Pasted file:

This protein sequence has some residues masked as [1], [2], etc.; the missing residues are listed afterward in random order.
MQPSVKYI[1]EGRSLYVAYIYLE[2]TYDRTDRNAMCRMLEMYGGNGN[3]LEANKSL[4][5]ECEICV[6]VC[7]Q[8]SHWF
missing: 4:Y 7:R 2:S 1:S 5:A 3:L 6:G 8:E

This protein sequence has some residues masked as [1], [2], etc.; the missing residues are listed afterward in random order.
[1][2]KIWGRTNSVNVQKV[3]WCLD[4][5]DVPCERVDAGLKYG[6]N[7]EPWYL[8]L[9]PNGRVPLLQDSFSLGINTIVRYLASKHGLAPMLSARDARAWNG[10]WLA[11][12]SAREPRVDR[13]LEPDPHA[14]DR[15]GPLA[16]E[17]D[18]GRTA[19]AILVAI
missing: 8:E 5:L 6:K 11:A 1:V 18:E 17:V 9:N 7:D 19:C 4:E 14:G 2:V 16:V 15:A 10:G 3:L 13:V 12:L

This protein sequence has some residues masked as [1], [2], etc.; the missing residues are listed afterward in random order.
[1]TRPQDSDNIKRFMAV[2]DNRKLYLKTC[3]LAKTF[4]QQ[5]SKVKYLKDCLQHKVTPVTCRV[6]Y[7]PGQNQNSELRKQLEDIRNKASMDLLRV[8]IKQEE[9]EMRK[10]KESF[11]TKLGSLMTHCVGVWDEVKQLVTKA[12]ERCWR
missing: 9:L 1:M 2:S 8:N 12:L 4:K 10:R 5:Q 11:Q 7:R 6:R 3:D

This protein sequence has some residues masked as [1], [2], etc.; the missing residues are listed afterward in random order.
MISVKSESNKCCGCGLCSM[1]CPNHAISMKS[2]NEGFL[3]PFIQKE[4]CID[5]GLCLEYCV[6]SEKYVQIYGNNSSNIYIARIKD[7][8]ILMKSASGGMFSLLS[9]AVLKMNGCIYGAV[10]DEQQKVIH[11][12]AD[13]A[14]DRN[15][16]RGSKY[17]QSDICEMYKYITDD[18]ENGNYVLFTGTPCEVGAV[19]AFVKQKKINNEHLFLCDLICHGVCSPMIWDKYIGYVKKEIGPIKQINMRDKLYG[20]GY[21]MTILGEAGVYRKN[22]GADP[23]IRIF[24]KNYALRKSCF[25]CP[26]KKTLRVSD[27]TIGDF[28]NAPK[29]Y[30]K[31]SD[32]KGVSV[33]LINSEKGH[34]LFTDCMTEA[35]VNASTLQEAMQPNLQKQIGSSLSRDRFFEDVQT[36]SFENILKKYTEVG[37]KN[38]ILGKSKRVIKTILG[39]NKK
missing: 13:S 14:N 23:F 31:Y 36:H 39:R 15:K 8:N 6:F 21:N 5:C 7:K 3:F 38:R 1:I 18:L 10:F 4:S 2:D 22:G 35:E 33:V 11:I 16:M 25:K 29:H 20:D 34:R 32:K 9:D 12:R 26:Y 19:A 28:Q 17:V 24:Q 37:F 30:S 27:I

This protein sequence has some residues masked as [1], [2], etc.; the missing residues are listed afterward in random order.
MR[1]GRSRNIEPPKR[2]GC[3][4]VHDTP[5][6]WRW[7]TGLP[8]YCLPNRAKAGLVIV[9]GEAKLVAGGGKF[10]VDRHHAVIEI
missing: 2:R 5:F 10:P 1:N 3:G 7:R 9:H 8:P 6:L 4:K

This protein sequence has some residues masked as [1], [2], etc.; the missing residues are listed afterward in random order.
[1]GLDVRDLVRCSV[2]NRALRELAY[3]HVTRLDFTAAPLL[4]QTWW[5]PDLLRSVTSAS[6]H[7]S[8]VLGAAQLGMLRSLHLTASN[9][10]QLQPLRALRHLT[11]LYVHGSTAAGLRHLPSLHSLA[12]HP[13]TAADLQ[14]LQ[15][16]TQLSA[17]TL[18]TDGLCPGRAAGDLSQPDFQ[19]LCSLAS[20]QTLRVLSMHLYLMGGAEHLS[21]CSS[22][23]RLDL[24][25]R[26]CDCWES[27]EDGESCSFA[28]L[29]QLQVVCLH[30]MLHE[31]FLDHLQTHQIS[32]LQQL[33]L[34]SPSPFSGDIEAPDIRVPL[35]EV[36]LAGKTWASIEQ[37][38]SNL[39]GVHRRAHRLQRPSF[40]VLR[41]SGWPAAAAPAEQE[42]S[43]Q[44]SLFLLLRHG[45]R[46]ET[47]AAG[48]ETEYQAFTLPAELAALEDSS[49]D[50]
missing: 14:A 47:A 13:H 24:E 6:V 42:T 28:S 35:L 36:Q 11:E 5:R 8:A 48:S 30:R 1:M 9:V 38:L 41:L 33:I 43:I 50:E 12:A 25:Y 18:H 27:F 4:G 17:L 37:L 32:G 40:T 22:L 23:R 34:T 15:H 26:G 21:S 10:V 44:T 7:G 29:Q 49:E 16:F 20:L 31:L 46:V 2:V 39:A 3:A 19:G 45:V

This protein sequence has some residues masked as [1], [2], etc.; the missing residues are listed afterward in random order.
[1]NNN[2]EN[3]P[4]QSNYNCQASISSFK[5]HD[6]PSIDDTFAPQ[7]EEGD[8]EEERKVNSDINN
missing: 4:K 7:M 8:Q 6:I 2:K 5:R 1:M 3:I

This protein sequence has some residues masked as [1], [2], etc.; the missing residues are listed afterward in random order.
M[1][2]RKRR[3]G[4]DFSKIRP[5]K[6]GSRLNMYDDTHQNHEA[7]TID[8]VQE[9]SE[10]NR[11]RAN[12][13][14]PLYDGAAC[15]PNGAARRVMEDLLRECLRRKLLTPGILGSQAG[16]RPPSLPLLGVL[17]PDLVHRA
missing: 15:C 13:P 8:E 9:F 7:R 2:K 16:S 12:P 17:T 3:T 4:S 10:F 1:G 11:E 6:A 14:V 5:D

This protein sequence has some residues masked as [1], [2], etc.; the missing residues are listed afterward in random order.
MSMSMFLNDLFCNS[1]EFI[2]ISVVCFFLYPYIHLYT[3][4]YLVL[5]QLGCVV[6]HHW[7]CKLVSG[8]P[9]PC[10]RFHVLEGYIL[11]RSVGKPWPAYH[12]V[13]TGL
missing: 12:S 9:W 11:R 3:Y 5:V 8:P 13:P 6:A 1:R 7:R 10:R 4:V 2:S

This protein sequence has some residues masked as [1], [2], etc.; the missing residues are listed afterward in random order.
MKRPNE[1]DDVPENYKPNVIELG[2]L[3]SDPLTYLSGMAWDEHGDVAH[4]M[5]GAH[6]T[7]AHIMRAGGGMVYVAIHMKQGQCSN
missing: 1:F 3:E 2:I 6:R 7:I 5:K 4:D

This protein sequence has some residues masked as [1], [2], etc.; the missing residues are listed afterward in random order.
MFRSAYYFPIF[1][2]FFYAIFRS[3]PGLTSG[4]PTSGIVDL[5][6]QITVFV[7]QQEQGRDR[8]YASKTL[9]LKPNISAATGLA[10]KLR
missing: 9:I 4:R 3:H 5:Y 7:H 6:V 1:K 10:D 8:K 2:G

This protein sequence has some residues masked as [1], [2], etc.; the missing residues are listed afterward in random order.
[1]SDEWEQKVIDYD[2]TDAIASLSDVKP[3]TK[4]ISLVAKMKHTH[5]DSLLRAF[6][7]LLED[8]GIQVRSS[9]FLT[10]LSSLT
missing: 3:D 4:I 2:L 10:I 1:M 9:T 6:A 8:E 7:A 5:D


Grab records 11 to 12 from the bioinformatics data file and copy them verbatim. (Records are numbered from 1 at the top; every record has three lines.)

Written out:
This protein sequence has some residues masked as [1], [2], etc.; the missing residues are listed afterward in random order.
MFRSAYYFPIF[1][2]FFYAIFRS[3]PGLTSG[4]PTSGIVDL[5][6]QITVFV[7]QQEQGRDR[8]YASKTL[9]LKPNISAATGLA[10]KLR
missing: 9:I 4:R 3:H 5:Y 7:H 6:V 1:K 10:D 8:K 2:G

This protein sequence has some residues masked as [1], [2], etc.; the missing residues are listed afterward in random order.
[1]SDEWEQKVIDYD[2]TDAIASLSDVKP[3]TK[4]ISLVAKMKHTH[5]DSLLRAF[6][7]LLED[8]GIQVRSS[9]FLT[10]LSSLT
missing: 3:D 4:I 2:L 10:I 1:M 9:T 6:A 8:E 7:A 5:D